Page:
Re: GObjectClass.dispose and bringing objects back to life

On Fri, 02 Dec 2011 at 15:55:18 +0900, Tristan Van Berkom wrote:
> Yes, real-world well-written GObjects *must* not crash after being disposed,
> code that crashes because apis are called after dispose time are bugs,
> and you should fix them as specially if you have possible circular object
> references.

(I'm not trying to justify the crash here; I'm trying to figure out which
of the other undesirable things that could happen instead of crashing
would be any better, so we can fix them.)

As with the documentation, it's easy to say that, but if dispose is meant to
drop all object references (which, AIUI, it is), many objects just can't work
after being disposed; so the only question is which way of not working
is least harmful. Which of the alternatives would you prefer? (This is a
question for all the GObject ninjas on this list, not just Tristan.)

For instance, a GDBusConnection (currently my pet example because I've spent
several weeks staring at it) has a GIOStream which it uses to send and receive
the actual messages[1]. After it's been disposed (even if it gets resurrected),
send_message() can either:

A. raise a GError which is purely an internal condition, so seems like an
   abuse of GError

B. g_warning() or g_critical() then fail to provide its documented behaviour
   (drop the message on the floor)

C. silently fail to provide its documented behaviour (drop the message on
   the floor)

D. abort or crash

"Send the message, as documented" isn't an option, because the ability to
do that has just been disposed of!

For methods that (under normal circumstances) can't fail, (A) becomes more
problematic, because these methods have no way to indicate an error.
Is the solution to have a GError on every method, even ones that "can't fail"?

(At the moment the GObject answer is generally "no, only on methods that
can be expected to fail at runtime" - which is useful, because it means you
don't have to waste time writing error-handling for things that can't
actually fail.)

For some methods that return a value and can't normally fail, (B) and (C)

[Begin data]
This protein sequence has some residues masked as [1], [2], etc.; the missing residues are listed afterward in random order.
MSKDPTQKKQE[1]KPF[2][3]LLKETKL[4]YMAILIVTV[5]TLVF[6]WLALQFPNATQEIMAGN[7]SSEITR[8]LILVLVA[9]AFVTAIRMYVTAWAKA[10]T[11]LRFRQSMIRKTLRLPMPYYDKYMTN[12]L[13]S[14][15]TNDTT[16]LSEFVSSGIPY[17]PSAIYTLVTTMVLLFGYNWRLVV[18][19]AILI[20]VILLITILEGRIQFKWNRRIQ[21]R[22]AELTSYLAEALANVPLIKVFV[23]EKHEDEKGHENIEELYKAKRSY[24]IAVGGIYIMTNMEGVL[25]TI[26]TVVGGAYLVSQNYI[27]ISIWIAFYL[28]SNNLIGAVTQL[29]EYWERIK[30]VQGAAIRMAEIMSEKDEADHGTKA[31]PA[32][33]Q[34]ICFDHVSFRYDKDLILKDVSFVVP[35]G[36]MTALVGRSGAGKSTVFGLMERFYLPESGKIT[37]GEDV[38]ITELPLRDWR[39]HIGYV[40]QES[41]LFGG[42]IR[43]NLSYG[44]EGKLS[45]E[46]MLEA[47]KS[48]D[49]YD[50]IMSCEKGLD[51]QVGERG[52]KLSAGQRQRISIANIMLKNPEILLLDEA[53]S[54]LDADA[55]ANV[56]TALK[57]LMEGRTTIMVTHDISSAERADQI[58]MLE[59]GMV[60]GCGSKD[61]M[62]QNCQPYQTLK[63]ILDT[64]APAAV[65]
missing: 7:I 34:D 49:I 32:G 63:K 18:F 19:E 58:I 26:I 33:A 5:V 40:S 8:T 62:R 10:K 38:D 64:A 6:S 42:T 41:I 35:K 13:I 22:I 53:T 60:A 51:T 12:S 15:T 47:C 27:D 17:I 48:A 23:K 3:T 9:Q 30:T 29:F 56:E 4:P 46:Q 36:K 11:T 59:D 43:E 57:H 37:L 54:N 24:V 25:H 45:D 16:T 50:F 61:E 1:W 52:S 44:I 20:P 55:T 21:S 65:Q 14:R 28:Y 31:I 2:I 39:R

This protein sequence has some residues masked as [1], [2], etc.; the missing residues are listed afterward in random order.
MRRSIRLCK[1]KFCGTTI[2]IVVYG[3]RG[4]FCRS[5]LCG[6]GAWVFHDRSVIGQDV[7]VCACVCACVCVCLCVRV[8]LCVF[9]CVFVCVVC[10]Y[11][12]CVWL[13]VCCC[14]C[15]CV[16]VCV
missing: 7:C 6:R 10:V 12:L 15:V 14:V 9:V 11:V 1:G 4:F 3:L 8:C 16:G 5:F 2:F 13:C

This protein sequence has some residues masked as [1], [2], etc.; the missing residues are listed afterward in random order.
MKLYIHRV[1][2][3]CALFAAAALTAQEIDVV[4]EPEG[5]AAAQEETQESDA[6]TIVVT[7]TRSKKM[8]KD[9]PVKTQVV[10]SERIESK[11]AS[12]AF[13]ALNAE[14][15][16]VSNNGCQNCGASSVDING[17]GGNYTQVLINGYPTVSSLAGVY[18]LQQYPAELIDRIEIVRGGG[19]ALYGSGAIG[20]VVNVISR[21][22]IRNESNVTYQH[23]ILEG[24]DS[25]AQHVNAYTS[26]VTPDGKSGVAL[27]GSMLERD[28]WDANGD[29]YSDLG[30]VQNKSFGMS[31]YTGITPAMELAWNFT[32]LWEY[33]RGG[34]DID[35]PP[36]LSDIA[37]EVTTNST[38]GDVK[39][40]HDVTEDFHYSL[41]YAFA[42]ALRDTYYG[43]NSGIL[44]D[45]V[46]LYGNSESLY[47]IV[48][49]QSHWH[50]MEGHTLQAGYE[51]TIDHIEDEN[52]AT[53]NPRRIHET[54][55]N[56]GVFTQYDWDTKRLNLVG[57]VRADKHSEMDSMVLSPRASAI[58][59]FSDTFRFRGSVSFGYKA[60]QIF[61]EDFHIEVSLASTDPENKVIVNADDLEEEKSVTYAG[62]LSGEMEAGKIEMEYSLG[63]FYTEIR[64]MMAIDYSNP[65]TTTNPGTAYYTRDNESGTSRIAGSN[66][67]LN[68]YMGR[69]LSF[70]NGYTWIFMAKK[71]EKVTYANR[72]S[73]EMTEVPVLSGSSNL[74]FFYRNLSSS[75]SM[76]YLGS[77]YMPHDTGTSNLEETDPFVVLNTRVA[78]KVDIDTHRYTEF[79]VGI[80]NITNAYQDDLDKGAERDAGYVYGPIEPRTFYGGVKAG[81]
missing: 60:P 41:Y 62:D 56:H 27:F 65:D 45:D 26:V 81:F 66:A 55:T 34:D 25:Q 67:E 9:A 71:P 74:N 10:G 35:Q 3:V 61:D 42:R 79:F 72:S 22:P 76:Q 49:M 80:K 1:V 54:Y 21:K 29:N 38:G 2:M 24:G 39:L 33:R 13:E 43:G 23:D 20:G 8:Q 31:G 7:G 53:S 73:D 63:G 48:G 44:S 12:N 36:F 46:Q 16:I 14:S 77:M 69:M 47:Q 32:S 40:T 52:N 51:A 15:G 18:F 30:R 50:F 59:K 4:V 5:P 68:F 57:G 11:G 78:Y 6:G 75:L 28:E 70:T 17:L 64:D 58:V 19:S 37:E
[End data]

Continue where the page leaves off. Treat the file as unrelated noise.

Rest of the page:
also become problematic, because these methods have no documented
"error" return value, and returning an undocumented value might crash callers
(in particular, if documented to return a non-NULL pointer, and the only
possibility after dispose() is to return NULL). Is the solution to document
all methods of this sort as "can return NULL if the object has been disposed"
and require callers to watch out for it?

(Again, it's useful for as many things as possible to be "can't fail" so you
don't have to handle hypothetical errors that can't actually happen.)

>   o Most resources are normally freed in GObjectClass.finalize()
>   o References to other GObjects are broken in dispose

As our libraries get more object-oriented, these look like incompatible rules?
Most of GDBusConnection's resources *are* GObjects.

> The bug Ryan is referring to in his reply seems to imply that people
> should be allowed to use 'weak references' for this... I dont see how
> that could be very safe... personally I would probably prefer using a
> "destroy" signal run from the dispose handler for such notifications.

For the "cached singleton" case that Ryan describes in the bug (which is
exactly what happened in GDBus), this wouldn't be enough: by the time
the dispose vfunc decided to send the destroy signal, it's too late for the
cache to not give someone a reference (it may have already done so), and
also too late for the dispose vfunc to stop disposing.

I suppose if the dispose vfunc was allowed to check the object's refcount
(which is officially private, at the moment), it could stop before chaining
up to its parent; this would be enough for GDBusConnection, but not for
any subclassable type, since the subclass' dispose has already been run and
you can't "take it back".


[1] Actually it has a GDBusWorker which interacts with the stream in another
    thread, but the simplified version above is enough to get the general

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